Make your child a Junior ISA millionaire
Investing for your children used to be a bit of a palaver, with parents typically having to use a thing called a bare trust to house their investments. Then 2005 saw the introduction of the Child Trust Fund, which gave a significant boost to the practice of saving for children.
It was all simplified further when the Child Trust Fund was replaced by the Junior ISA in 2011. The initial annual limit was set at £3,600, and that's since risen to today's £4,128 per year. Just about any UK resident aged under 18 can have one, providing they do not have a Child Trust Fund.
Those who do have a Child Trust Fund can continue to contribute to that if they wish, though since 2015 it has been possible to convert this into a Junior ISA, and I'd say that's definitely the way to go.
Anything up to the maximum limit can be invested every year, but money cannot be withdrawn until the holder reaches the age of 18 -- except in cases of death or terminal illness. Once the child reaches 18, their Junior ISA converts into an adult ISA with a much higher annual contribution limit -- currently £20,000 per year.
Cash or shares?
Just like a regular adult one, Junior ISAs exist in both cash and stocks & shares versions. I've explained recently why I reckon a cash ISA is a bad idea, with many of them struggling to even match inflation. For children I think a cash option is even worse -- because they potentially have far more time available for the likely superior returns from investing in shares to weave their magic.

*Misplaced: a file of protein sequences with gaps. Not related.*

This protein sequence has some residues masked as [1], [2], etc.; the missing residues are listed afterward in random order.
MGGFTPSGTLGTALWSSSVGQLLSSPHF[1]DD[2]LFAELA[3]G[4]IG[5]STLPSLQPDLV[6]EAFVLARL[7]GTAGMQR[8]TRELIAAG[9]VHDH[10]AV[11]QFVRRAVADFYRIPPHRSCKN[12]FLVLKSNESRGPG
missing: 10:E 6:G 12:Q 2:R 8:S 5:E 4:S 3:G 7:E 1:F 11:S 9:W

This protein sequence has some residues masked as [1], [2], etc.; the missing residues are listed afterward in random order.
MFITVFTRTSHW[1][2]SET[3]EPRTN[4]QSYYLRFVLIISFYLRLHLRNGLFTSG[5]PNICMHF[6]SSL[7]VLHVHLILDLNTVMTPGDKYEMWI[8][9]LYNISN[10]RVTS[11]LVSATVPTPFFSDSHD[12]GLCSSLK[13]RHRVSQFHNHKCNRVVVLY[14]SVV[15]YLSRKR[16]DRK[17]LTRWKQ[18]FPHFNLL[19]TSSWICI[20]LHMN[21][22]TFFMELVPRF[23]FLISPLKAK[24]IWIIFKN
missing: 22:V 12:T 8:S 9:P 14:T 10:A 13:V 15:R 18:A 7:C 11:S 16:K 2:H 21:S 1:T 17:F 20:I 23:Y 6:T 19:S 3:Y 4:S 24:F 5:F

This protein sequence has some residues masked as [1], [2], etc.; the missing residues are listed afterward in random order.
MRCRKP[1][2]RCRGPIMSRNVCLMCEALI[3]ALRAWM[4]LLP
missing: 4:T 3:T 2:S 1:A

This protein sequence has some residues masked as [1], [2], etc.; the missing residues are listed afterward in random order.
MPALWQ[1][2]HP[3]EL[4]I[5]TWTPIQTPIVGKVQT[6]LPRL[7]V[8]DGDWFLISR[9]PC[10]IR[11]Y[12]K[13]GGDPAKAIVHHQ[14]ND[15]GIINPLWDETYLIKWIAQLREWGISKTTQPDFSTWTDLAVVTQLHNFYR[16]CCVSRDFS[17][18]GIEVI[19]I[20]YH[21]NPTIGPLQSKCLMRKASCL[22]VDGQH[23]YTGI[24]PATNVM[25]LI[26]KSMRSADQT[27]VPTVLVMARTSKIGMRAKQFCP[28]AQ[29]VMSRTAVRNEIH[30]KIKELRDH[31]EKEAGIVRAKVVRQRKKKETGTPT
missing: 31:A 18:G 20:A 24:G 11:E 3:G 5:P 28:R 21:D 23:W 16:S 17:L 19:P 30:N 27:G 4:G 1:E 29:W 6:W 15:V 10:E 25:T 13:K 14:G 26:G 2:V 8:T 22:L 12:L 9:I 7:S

Pior to the Junior ISA, parents were somewhat limited in the amount they could give to their children, with any returns generated on gifted money being limited to £100 per parent per year under the child's tax allowance. Anything over the £100 was taxed at the parent's tax rate, with the rule intended to prevent less scrupulous parents stashing away their own money in their kids' names to try to benefit from the offspring's tax allowances.
But why do you need to worry about keeping your children's cash safe from tax, when they're unlikely to be paying tax anyway? Children have their own tax allowances, and without any earnings they'd need to have some seriously impressive money stashed away to get enough interest to pay tax on.
No tax, ever
The big advantage is that all the money they accumulate in their formative 18 years, and any future returns on it, remains tax-free for the rest of their lives after it converts to an adult ISA. And it could be a substantial amount.
Suppose your child has the full £4,128 invested every year until age 18 -- it should rise in line with inflation, but I'll stick to 2018 money here. If their investment in shares achieves a 6% total return each year (which I certainly see as feasible) and all dividend cash is reinvested, they'll reach adulthood with nearly £132,000.
It's like adding £132,000 to their first adult ISA allowance of £20,000, and what a start to adult life that would be. I've previously shown how you could become an ISA millionaire in 20 years, and it would be a lot easier with an initial boost like that.
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